CDB4 File 6 (i) Walsingham Association AGM Mar 1993: Nov 1993
(ii) Walsingham Association Shrine Council Meetings Sep 1978 – Nov 1979
Provenance Canon McBride – ex CDB3
File 2 New Window at Slipper Chapel, Walsingham Aug 1994-Aug 1997
File 3 Black Lion Walsingham & other land correspondence Dec 1991-Mar 1995
File 4 Walsingham
(i) Letters/Miscellaneous 1980-1988
(ii) Report on Extension to Elmham House 1984
(iii) Lighting for Reconciliation Chapel 1993
(iv) Architect’s Plans for (new) Church of Annunciation 1996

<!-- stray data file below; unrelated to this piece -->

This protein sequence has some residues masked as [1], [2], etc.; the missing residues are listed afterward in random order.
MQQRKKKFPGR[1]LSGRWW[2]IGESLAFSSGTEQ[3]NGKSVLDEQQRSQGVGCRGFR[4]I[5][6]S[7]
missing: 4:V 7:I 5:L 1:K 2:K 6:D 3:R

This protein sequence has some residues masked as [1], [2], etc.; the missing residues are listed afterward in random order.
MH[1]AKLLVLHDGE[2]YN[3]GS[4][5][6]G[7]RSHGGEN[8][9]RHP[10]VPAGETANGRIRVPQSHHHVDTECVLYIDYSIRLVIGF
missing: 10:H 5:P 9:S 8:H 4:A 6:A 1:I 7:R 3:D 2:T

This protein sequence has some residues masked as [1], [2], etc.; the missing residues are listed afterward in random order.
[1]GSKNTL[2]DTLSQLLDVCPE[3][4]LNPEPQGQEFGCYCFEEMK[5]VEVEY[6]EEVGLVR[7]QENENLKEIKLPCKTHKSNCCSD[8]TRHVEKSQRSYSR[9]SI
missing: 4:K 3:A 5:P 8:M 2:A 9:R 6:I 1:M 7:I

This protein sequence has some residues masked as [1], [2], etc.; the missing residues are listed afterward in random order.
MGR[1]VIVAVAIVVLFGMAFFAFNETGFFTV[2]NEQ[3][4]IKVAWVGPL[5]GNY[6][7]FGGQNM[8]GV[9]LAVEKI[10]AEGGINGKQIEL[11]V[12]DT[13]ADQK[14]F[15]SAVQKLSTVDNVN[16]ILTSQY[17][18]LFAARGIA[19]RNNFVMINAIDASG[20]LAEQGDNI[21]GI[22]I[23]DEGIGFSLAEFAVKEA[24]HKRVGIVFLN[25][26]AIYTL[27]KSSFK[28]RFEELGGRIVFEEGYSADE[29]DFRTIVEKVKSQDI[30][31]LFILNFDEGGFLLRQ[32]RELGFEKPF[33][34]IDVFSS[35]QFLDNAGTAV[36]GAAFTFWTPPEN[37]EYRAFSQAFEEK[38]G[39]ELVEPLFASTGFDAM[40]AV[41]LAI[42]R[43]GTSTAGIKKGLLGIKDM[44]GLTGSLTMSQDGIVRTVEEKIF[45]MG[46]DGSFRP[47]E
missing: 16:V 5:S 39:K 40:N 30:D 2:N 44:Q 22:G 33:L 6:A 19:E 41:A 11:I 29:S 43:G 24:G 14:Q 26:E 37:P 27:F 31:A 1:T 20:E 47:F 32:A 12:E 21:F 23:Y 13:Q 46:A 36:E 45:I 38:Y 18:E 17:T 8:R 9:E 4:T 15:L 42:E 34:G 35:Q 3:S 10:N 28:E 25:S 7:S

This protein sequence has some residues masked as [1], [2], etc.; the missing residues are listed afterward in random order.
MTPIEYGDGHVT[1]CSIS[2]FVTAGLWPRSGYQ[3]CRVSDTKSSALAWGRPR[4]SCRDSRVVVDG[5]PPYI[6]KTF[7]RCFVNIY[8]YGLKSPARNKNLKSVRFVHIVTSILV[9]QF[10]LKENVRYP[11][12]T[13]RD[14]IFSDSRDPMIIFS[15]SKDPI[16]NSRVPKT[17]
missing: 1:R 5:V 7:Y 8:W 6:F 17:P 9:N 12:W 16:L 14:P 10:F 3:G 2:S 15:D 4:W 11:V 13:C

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RCDEA Archive

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WSHR

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Note

Potted History of Walsingham Shrine
The lady of the manor of Walsingham, Richeldis de Faverches, according to the text of the Pynson Ballad (c 1485) had a vision in which the Virgin Mary instructed her to build in her village a replica of the house in Nazareth where the Annunciation had taken place. According to tradition this vision occurred in 1061. This Holy House was built and a religious community took charge of the foundation. With papal approval the Augustinian Canons built a Priory (c 1150) and Walsingham became one of the greatest Shrines in Medieval Christendom.